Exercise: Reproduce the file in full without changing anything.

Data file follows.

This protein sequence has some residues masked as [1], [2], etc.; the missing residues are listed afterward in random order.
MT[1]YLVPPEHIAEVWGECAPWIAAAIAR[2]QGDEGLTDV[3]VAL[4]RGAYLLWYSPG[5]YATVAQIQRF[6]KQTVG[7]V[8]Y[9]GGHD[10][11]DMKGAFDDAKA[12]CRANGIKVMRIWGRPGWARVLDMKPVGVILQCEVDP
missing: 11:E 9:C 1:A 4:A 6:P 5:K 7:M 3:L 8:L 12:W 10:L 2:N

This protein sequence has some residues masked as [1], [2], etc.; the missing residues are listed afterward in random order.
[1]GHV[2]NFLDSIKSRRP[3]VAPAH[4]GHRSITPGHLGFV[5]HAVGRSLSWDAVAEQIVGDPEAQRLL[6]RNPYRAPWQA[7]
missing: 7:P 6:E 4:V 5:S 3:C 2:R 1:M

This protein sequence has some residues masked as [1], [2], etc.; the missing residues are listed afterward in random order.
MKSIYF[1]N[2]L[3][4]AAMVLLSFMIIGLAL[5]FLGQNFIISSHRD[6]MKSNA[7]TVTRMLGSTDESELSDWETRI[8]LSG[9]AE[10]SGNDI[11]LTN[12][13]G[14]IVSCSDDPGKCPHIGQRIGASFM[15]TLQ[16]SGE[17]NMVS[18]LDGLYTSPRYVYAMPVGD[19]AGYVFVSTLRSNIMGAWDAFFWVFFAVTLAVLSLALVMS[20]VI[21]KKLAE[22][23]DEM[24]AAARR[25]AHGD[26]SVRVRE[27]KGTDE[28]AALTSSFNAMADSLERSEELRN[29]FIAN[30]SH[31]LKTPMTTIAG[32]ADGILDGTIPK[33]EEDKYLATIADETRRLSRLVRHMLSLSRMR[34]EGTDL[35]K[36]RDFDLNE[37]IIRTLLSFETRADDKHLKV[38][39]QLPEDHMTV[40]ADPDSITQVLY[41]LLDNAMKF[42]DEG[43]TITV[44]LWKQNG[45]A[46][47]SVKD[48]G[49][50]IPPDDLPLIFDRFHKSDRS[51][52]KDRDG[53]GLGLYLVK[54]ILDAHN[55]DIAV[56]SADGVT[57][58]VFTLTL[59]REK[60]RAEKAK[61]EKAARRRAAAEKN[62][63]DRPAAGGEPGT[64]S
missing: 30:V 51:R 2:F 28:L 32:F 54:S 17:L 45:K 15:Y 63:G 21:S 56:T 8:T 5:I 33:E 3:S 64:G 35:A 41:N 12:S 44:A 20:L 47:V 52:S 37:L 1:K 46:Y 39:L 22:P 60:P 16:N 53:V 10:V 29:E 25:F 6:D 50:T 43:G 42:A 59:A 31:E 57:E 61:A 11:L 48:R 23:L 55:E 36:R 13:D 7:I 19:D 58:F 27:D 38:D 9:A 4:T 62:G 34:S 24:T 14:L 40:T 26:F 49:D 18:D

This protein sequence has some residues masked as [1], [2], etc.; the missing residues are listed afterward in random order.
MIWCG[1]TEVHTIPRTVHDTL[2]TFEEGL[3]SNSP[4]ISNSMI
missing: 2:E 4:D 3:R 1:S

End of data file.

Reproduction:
This protein sequence has some residues masked as [1], [2], etc.; the missing residues are listed afterward in random order.
MT[1]YLVPPEHIAEVWGECAPWIAAAIAR[2]QGDEGLTDV[3]VAL[4]RGAYLLWYSPG[5]YATVAQIQRF[6]KQTVG[7]V[8]Y[9]GGHD[10][11]DMKGAFDDAKA[12]CRANGIKVMRIWGRPGWARVLDMKPVGVILQCEVDP
missing: 11:E 9:C 1:A 4:A 6:P 5:K 7:M 3:L 8:L 12:W 10:L 2:N

This protein sequence has some residues masked as [1], [2], etc.; the missing residues are listed afterward in random order.
[1]GHV[2]NFLDSIKSRRP[3]VAPAH[4]GHRSITPGHLGFV[5]HAVGRSLSWDAVAEQIVGDPEAQRLL[6]RNPYRAPWQA[7]
missing: 7:P 6:E 4:V 5:S 3:C 2:R 1:M

This protein sequence has some residues masked as [1], [2], etc.; the missing residues are listed afterward in random order.
MKSIYF[1]N[2]L[3][4]AAMVLLSFMIIGLAL[5]FLGQNFIISSHRD[6]MKSNA[7]TVTRMLGSTDESELSDWETRI[8]LSG[9]AE[10]SGNDI[11]LTN[12][13]G[14]IVSCSDDPGKCPHIGQRIGASFM[15]TLQ[16]SGE[17]NMVS[18]LDGLYTSPRYVYAMPVGD[19]AGYVFVSTLRSNIMGAWDAFFWVFFAVTLAVLSLALVMS[20]VI[21]KKLAE[22][23]DEM[24]AAARR[25]AHGD[26]SVRVRE[27]KGTDE[28]AALTSSFNAMADSLERSEELRN[29]FIAN[30]SH[31]LKTPMTTIAG[32]ADGILDGTIPK[33]EEDKYLATIADETRRLSRLVRHMLSLSRMR[34]EGTDL[35]K[36]RDFDLNE[37]IIRTLLSFETRADDKHLKV[38][39]QLPEDHMTV[40]ADPDSITQVLY[41]LLDNAMKF[42]DEG[43]TITV[44]LWKQNG[45]A[46][47]SVKD[48]G[49][50]IPPDDLPLIFDRFHKSDRS[51][52]KDRDG[53]GLGLYLVK[54]ILDAHN[55]DIAV[56]SADGVT[57][58]VFTLTL[59]REK[60]RAEKAK[61]EKAARRRAAAEKN[62][63]DRPAAGGEPGT[64]S
missing: 30:V 51:R 2:F 28:L 32:F 54:S 17:L 45:K 15:Y 63:G 21:S 56:T 8:T 5:I 33:E 3:S 64:G 35:A 41:N 12:S 44:A 20:L 47:V 52:S 37:L 1:K 46:Y 39:L 22:P 60:P 16:N 53:V 10:V 29:E 25:F 6:D 50:T 43:G 42:A 59:A 31:E 57:E 61:A 11:L 48:R 23:L 55:E 36:R 13:D 7:I 19:D 58:F 27:D 38:D 9:A 4:T 62:G 34:S 24:T 14:L 40:T 26:F 49:D 18:D

This protein sequence has some residues masked as [1], [2], etc.; the missing residues are listed afterward in random order.
MIWCG[1]TEVHTIPRTVHDTL[2]TFEEGL[3]SNSP[4]ISNSMI
missing: 2:E 4:D 3:R 1:S